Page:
Tuesday, 31 March 2009

PC Game Review - Secret Files: Tunguska

Secret Files: Tunguska is an adventure game based on a mystery centred around the Tunguska phenomena of 1908 - a huge, unexplained explosive force that flattened a large are of Siberia. You play as Nina Kalenkov, the daughter of a scientist involved in the original research into Tunguska, and occasionally as her friend / love interest Max, who works in the museum with her father. The game starts when Nina goes to visit her father in the museum one night to find that he has been kidnapped...

The Good

The graphics in this game are superb. The backgrounds look gorgeous and have plenty of little details that stop if from looking too static, and the characters are well designed and well animated. The quality of the graphics is admittedly not entirely consistent throughout the game - some scenes look a little less impressive - but overall it's a big positive point for the game.

Another good thing about this game is the interface - in fact, I found it almost perfect. The cursor onscreen is a computer mouse, with the left and right mouse showing up in green if that action is possible on the item (left =interact, right = examine). This works for the inventory items too, which show along the bottom of the screen, which makes it very easy to quickly find out what items can be combined. Additionally there is a "Search Location" function which shows up all the hotspots on a screen. What a fantastic idea - no more pixel-hunting! There is also a diary where interesting and useful information is recorded, plus a hints section for some of the puzzles.

The puzzles where, generally, a positive thing about the game. Most were very or at least tolerably logical, and the difficulty was about right for you to be able to keep moving forward without it being too easy. Hardened adventure gamers may find it a little too easy, but for most of us it's about right.

The plot was also good, overall. The ending was a little disappointing in some ways but it tied things in quite neatly. When you've completed the game there is some commentary on what happened to some of the characters, some of which are quite amusing, and some "outtakes"...

The Bad

... which were, frankly, pretty awful. Not that it was a big problem!

However, what really was a big problem - a huge one in fact - was the voice acting. It's terrible. (Whether this is true of the original German release I don't know.) The volume fluctuates indiscriminately, sometimes hall effect is added for no discernable reason (sometimes this turns on and off within the same dialogue too!), and the quality of the voice acting itself is bad. There are pauses in the wrong places, stress placed on inconsequential words instead of important ones, strange choices in inflexion in many places... It sounds like an inexperienced reader struggling with a book they're unfamiliar with.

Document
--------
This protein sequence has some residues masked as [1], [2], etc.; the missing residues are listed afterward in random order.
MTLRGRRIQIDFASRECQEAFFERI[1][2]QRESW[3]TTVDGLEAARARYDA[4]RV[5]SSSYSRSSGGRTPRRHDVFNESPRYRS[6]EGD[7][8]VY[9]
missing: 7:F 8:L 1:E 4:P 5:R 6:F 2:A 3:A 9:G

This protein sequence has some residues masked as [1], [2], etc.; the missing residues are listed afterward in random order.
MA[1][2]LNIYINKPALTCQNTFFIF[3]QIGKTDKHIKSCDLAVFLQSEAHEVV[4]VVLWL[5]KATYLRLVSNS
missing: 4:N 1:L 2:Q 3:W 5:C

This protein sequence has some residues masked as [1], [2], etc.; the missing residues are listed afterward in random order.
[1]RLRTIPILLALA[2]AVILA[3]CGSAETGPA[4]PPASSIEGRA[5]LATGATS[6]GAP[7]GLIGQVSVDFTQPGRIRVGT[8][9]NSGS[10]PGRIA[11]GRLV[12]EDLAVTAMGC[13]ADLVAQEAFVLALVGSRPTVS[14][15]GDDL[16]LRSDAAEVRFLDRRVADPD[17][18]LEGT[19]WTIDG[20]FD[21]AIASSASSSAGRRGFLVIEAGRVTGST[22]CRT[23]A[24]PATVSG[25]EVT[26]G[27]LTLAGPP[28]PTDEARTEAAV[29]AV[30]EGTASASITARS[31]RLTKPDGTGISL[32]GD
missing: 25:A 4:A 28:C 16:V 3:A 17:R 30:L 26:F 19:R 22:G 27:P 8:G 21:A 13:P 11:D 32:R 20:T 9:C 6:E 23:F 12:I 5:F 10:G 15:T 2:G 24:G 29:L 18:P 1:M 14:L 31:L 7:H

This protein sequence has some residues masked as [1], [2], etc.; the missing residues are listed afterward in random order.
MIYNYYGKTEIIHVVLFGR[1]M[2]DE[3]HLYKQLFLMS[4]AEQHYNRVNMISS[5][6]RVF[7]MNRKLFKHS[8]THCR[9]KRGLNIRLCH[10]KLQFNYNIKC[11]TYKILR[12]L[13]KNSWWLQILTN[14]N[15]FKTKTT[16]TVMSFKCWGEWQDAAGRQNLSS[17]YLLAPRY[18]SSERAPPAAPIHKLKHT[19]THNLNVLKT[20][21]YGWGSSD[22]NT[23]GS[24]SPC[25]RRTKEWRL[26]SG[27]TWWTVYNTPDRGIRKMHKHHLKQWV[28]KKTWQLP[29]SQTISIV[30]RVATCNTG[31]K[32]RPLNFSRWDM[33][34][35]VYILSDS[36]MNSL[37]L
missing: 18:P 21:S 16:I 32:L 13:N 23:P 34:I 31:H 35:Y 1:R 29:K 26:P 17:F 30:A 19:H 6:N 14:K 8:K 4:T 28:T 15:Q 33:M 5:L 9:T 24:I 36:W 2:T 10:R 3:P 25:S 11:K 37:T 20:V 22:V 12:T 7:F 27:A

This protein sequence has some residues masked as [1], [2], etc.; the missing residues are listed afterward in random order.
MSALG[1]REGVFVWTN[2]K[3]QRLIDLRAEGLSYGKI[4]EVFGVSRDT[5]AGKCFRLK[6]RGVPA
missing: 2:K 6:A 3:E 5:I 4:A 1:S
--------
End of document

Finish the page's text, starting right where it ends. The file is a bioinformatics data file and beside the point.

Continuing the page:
In addition the game is set in Germany / Siberia / Ireland and elsewhere, yet all of the characters have American accents. This really detracts from the atmosphere of the game (which is set up so well by the excellent graphics). Additionally the voice of Nina, which is inevitably the voice you hear most often, is extremely annoying. I would suspect that a teenage American girl's voice would grate on almost anyone's nerves in the end - especially when it's supposed to be a Russian girl in the first place! The voice acting for Max is awful, as is the voicing for some of the other characters.

The dialogue, which sometimes comes across as a rather bad translation, and often seems rather pointless, doesn't help. Despite the plot being quite good the characters themselves just aren't very interesting, which again doesn't help create much atmosphere to the game.


There are some excellent things about this game, and also some awful ones. This adds up to a game that is much less enjoyable than it should be, though I still did enjoy playing it overall. If you like adventure games and think you could put up with an annoying American girl trying to sound hip and a script that often tries to be funny that doesn't, the actual game in here is very solid adventure gaming fun.

It just saddens me that this could have been a really fantastic game... instead of which it feels like a reasonable Broken Sword wannabe.

(There is a sequel to this game, but I'm undecided as to whether it'll end up on my PC... depends on how cheap it ends up being!)

System Specs

OS: Windows 2000/XP (works fine on Vista)
RAM: 128Mb (256Mb+ Recommended)
CPU: Pentium II 500MHz (Pentium IV 1GHz+ recommended)
VDU: 16Mb card (64Mb+ card recommended)
HDD Space: 2Gb
DirectX: 9.0

Tested on: Packard Bell iPower X9810

Age Rating (PEGI): 12+ for language (there are some swear words slipped into the plot, mostly it seems just for the sake of it - another poor design choice).

See also:

My Top Ten Commercial Adventure Games

The Broken Sword series:

Broken Sword 1: The Shadow of the Templars
Broken Sword 2: The Smoking Mirror
Broken Sword 3: The Sleeping Dragon
Broken Sword 4: The Angel of Death

I still think the first game has one of the best plots of any adventure game ever, and the second is one of my all-time favourite adventure games.

Other Adventure Games reviewed on this blog:

More Adventure Game Reviews

Google+ Followers